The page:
08:45, February 22 187 0 abajournal.com

2019-02-22 08:45:04
Clio and the cloud, 10 years later

Ari Kaplan

Ari Kaplan

Ari Kaplan spoke with Jack Newton, the CEO and co-founder of Clio, a leading practice management software platform.

Ari Kaplan: Tell us about your background and the genesis of Clio.

Jack Newton: Clio is a completely cloud-based practice management and legal CRM platform. I had the idea for Clio, along with my co-founder Rian Gauvreau, over a decade ago. We met in third grade as 8-year-olds in a playground in Edmonton, Alberta, Canada. We became best friends with an entrepreneurial spirit and wanted to create a company together. Rian was the IT manager for Gowlings, one of Canada’s largest law firms, and I worked at Chenomx, a life sciences startup, where I saw this unbelievable opportunity in 2008 opening up around the cloud. From a technology perspective, it seemed to be a once-in-a-lifetime tectonic shift in computing platforms that we might be able to take advantage of. Meanwhile, Rian saw how broken legal technology was and how poorly most law offices utilized it. When we looked at the market and dug into this opportunity, we concluded that it was rooted in the fact that on-premises systems were very expensive and hard to use. We saw the cloud as a real opportunity to simplify the delivery mechanism for software and provide world-class technology as simple as clicking a button on a website. We could also deploy it at a really affordable cost that worked for everyone from solos and small firms all the way up to large law firms. We celebrated Clio’s 10-year anniversary this past October, and looking back, I think we can count ourselves pretty lucky that we made a lot of those early bets on where the cloud and legal technology were headed.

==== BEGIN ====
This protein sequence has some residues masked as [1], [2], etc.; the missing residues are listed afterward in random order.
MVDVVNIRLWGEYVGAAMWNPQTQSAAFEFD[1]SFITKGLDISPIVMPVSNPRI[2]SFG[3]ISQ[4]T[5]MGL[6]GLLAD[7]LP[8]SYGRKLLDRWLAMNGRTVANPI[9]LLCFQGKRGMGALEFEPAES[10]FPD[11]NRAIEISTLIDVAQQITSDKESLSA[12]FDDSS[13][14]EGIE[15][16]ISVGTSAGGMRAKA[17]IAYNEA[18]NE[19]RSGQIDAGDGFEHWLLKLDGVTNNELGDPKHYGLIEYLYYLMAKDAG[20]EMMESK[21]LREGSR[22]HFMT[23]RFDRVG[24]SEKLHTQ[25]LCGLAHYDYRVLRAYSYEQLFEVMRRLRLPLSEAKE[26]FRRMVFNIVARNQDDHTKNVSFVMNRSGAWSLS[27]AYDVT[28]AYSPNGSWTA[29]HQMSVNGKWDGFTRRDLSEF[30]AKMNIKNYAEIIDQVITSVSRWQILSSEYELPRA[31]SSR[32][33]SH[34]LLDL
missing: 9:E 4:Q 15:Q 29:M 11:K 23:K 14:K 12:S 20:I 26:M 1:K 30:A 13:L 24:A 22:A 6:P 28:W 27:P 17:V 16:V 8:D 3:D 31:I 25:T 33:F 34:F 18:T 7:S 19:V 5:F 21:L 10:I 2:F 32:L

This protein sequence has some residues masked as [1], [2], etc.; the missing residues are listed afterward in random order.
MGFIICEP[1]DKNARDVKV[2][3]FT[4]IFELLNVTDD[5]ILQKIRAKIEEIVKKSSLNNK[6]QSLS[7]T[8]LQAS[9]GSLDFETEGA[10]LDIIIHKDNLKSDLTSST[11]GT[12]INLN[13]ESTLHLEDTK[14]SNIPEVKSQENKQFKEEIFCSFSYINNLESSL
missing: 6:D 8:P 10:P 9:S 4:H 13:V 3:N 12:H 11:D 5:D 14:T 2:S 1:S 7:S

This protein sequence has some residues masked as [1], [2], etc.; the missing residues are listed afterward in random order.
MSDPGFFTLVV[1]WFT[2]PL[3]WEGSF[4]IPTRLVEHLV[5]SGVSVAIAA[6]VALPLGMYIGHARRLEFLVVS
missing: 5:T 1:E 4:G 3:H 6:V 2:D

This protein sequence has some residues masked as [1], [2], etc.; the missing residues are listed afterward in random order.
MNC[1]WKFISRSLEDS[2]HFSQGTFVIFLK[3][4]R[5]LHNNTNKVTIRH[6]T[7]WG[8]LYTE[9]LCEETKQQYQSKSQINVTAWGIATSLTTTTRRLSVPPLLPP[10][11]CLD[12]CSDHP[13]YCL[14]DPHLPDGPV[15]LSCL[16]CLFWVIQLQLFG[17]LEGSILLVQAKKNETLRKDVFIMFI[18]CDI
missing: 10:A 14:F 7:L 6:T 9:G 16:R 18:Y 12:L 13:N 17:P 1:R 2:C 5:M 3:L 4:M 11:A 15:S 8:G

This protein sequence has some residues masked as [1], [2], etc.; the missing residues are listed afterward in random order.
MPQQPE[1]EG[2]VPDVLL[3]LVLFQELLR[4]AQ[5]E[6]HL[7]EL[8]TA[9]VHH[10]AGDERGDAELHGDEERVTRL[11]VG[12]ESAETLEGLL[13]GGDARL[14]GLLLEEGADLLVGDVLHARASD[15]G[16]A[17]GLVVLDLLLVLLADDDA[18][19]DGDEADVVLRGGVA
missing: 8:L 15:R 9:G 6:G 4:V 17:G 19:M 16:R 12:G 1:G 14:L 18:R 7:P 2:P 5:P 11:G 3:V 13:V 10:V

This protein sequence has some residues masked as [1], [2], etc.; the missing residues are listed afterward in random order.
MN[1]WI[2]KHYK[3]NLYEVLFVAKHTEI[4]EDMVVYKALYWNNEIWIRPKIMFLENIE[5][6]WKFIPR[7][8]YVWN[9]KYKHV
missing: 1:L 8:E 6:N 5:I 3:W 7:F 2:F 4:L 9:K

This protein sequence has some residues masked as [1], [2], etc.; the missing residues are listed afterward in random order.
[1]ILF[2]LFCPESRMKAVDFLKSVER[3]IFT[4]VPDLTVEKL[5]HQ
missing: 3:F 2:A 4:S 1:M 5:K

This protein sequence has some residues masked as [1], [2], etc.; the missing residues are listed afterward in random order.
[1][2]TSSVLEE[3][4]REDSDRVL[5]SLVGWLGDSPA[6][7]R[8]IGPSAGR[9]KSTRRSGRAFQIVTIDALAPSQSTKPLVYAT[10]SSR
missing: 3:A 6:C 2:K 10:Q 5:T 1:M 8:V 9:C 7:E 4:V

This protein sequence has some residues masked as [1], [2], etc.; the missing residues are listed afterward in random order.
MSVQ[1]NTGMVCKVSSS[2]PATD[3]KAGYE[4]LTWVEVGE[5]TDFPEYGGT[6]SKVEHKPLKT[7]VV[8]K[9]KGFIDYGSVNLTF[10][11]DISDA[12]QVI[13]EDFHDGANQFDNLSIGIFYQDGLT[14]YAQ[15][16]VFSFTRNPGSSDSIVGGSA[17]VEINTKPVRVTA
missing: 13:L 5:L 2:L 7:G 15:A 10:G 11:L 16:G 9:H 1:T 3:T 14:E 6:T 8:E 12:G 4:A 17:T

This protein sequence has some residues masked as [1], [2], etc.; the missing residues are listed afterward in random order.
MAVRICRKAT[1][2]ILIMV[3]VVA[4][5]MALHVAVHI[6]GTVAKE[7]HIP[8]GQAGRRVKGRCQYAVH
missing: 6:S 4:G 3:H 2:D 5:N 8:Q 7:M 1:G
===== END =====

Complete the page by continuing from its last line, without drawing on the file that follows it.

Ari Kaplan: You just launched Clio Grow at Legalweek. How does that align with the company’s core mission?

Jack Newton: Clio Grow features our new cloud-based legal CRM, which came to us through our acquisition of Lexicata. In a client’s journey, there’s an early stage where they discover a firm, then inquire about potentially working together, and later stages where that firm converts the lead into a client. When the firm retains the client, it opens a matter and tracks its tasks, among an array of other items. Clio Grow supports that entire process. We have integrated delivering great work with a great experience through software that streamlines billing, online payments and performance. From intake to invoicing, Clio Grow helps us provide an end-to-end solution, which is far broader in scope than what we’ve traditionally called practice management software. We have rebranded our practice management product as Clio Manage and incorporated both into the Clio Suite.

Ari Kaplan: How do you simultaneously manage growth and maintain a unique company culture?

Jack Newton: Our goal is to be one of the highest-performing software companies in the world, but not at the cost of the happiness of and engagement with our employees. We think there’s a world where you can fuel high performance, but provide all the right tools, frameworks and coaching to support that level of productivity. We thought about that very carefully in the early days of Clio and have instituted a few key systems to screen for our values in our hiring process. For example, we have a dedicated internal coach that supports employees who want to get to the next level of performance or work through something with which they are struggling. The last piece of that puzzle is a goal management system that helps people understand what we are doing as an organization, why and how they can contribute to each goal.